Lawsuit by Md. juvenile 'lifers' allowed to move forward

A federal judge will allow to move forward a lawsuit alleging that Maryland's parole system is unconstitutional for juveniles sentenced to life in prison.

In a ruling Friday, U.S. District Court Judge Ellen L. Hollander denied the state's motion to dismiss the lawsuit, which was filed last year by the ACLU of Maryland.


The ACLU alleges that in light of Supreme Court rulings, the state's parole system for juvenile "lifers" is unconstitutional because they don't have a realistic opportunity for release.

The organization sued Gov. Larry Hogan and other state officials on behalf of the Maryland Restorative Justice Initiative, a prisoners' rights group, and three men who are serving life sentences.


Hollander heard arguments last month on the state's motion to dismiss.

In her ruling, Hollander wrote that the plaintiffs "have sufficiently alleged that Maryland's parole system operates as a system of executive clemency, in which opportunities for release are 'remote,' rather than a true parole scheme in which opportunities for release are 'meaningful.'"

She noted that in Maryland, the governor "possesses unfettered discretion to deny every parole recommendation for any reason whatsoever or for no reason at all."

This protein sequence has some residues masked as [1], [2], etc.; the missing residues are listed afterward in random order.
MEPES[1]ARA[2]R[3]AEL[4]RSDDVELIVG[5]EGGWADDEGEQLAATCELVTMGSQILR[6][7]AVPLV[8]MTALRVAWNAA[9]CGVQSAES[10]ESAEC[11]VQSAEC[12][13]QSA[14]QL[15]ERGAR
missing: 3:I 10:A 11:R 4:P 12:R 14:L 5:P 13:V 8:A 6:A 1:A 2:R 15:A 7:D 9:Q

In a statement, Walter Lomax, executive director of the Maryland Restorative Justice Initiative, said the ruling was an important step in his group's case.

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"We look forward to the chance to present our full case in court, and hope to ultimately remove politics from the process, so that those sentenced as youth have a real chance at release," Lomax said.

Gerry Shields, a spokesman for the Department of Public Safety and Correctional Services, said the state has paroled some people sentenced to life for crimes committed as juveniles, and is holding parole hearings for such inmates.

"Though we disagree with the ruling, we are confident that it will become clear that the state has acted appropriately and in the interest of justice in its approach to granting parole for juvenile offenders," he said.

Some state lawmakers have proposed banning life sentences for juveniles who are charged as adults. The state Senate's Judicial Proceedings Committee gave the legislation an unfavorable report Monday. A House committee is set to start considering the same bill on Tuesday.


Baltimore Sun reporter Pamela Wood contributed to this article.